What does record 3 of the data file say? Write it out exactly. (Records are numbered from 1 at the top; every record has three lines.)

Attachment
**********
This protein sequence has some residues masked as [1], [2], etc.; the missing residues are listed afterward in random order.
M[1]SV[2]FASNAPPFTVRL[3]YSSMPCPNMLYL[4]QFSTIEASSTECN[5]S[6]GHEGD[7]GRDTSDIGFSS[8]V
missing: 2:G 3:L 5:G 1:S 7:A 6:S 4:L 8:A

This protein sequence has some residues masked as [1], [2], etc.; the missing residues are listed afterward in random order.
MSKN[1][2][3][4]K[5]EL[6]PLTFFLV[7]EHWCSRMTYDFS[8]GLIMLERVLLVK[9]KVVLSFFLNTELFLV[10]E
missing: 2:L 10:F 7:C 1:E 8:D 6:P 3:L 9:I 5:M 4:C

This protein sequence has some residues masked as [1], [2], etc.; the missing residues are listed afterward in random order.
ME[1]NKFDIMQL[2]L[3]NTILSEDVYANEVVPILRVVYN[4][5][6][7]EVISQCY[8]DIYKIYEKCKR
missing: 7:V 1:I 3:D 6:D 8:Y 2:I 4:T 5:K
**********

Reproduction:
This protein sequence has some residues masked as [1], [2], etc.; the missing residues are listed afterward in random order.
ME[1]NKFDIMQL[2]L[3]NTILSEDVYANEVVPILRVVYN[4][5][6][7]EVISQCY[8]DIYKIYEKCKR
missing: 7:V 1:I 3:D 6:D 8:Y 2:I 4:T 5:K